A healthy and growing economy is essential for paying our bills, maintaining market confidence, and improving our debt-to-GDP in the long run. If we grow our economy while controlling spending, we have a better chance of putting our country on a sustainable fiscal path and avoiding a financial crisis. The GOP’s plan for the House majority, known as the Commitment to America, does just that.

Three key economic policies of the Commitment to America stand out the most:
 
  1. Doubling down on Pro-Growth Tax Reform
  2. Removing burdensome Regulations, and
  3. Incentivizing able-bodied people to Return to the Labor Force
Republican tax reform helped unleash an unprecedented economic renewal. We saw tremendous growth in GDP that surpassed all economic expectations, including from the Congressional Budget Office. Within three years of enactment, unemployment hit a 50-year low, business investment hit an all-time high, companies moved their headquarters from overseas, and wage growth for working families hit the highest percentage increase in decades.

Notably, 6 million people were lifted out of poverty.

Despite false alarms of tax cuts blowing a hole in the coffers of the U.S. Treasury, tax revenues – even before the pandemic stimulus – hit an all-time high. This year, total tax revenues were almost $5 trillion. This is more than $1 trillion above pre-pandemic levels, adjusted for inflation. These numbers are staggering and may seem counterintuitive following massive tax cuts. But they are the result of pro-growth policies and market incentives unleashing free enterprise.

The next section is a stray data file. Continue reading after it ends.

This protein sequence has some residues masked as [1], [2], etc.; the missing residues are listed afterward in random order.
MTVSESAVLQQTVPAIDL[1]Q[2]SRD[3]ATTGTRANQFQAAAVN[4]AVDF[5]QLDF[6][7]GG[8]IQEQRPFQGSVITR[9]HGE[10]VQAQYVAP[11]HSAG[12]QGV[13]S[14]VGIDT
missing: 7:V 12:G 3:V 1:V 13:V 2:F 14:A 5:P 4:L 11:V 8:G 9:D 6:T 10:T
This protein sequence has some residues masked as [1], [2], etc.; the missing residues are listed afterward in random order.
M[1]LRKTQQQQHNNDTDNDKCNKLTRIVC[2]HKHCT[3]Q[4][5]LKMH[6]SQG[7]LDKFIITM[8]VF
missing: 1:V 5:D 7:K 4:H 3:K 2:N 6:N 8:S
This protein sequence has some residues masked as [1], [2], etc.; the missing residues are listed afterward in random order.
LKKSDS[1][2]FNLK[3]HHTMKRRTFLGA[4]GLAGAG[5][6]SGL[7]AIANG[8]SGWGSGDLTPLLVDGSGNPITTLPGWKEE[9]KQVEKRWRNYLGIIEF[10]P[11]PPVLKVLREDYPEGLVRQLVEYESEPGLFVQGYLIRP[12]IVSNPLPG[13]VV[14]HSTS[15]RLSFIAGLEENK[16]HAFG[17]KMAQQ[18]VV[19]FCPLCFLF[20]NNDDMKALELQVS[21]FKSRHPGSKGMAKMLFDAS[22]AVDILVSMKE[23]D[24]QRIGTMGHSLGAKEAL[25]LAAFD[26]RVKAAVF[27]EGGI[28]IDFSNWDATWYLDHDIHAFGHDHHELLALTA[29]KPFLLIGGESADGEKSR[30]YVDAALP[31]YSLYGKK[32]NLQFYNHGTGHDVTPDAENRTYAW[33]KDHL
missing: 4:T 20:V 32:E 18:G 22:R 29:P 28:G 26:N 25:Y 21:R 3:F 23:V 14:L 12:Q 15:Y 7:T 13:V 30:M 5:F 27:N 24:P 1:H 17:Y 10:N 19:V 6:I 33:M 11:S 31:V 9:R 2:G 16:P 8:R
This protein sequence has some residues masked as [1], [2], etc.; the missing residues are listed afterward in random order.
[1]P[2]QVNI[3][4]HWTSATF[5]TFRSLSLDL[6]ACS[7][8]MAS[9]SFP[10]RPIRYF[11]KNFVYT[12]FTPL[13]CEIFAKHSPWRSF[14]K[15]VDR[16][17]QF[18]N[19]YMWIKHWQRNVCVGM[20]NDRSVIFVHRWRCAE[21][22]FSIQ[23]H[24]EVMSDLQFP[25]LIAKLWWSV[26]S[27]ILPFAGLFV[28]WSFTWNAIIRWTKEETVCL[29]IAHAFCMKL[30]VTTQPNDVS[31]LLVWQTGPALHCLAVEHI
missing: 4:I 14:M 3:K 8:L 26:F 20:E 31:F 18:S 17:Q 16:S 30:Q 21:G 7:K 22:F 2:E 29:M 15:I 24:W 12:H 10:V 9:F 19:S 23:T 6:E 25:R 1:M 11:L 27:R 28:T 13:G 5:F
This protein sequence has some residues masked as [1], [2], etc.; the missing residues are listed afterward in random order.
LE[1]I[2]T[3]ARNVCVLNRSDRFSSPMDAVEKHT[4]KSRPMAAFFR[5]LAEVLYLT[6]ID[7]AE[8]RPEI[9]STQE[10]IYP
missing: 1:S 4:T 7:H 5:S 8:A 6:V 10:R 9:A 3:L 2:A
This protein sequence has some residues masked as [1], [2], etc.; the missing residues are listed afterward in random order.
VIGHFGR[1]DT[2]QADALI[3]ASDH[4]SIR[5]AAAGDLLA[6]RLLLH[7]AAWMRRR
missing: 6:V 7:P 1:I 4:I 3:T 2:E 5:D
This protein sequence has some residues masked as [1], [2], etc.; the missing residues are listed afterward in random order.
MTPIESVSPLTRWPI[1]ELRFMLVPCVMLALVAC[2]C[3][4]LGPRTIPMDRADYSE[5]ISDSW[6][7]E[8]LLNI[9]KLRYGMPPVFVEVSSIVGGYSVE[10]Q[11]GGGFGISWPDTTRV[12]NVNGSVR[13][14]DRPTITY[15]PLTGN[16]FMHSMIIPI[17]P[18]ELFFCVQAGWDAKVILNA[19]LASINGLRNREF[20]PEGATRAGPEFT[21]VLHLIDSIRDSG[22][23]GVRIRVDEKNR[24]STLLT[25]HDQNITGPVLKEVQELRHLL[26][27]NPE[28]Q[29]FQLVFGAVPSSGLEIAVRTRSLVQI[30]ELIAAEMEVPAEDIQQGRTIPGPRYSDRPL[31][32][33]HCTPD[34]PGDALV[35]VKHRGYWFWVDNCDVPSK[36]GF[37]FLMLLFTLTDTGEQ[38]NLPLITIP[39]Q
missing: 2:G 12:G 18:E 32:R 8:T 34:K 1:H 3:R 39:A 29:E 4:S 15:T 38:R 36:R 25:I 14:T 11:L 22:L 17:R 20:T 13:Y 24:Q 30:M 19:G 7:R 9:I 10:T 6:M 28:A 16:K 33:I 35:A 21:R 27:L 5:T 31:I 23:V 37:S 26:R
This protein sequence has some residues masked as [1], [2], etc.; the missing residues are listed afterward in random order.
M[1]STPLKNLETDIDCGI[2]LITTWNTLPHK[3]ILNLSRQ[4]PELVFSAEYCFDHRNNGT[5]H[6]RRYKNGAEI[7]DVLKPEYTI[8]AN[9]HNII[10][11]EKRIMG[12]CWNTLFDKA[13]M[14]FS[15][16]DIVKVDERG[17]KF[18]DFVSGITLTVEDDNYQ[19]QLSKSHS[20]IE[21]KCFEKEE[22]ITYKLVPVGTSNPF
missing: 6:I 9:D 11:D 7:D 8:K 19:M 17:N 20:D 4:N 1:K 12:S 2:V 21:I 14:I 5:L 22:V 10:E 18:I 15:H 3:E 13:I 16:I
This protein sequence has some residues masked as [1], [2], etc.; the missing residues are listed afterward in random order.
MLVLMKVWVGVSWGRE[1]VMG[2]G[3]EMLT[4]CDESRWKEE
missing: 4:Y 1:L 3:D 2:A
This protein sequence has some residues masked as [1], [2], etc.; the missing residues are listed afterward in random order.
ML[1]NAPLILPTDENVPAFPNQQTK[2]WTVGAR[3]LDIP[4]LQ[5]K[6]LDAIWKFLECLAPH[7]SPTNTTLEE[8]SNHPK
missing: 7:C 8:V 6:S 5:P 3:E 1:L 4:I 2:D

Another large part of the pre-pandemic economic success story is the slashing of red tape and the many regulatory barriers that stood in the way of Main Street businesses.

Under former President Donald Trump , the White House eliminated eight regulations for every new regulation enacted — removing 25,000 pages of regulations from the Federal Register. Reducing unnecessary and costly red tape saved consumers and businesses more than $220 billion per year. This is a stark contrast to the Biden administration, which has enacted more than 450 new regulatory rules, costing our economy $309 billion in GDP in just the first two years alone. A GOP majority will have the chance to put the brakes on these new regulations and expose their economic costs on both hard-working families and job creators alike.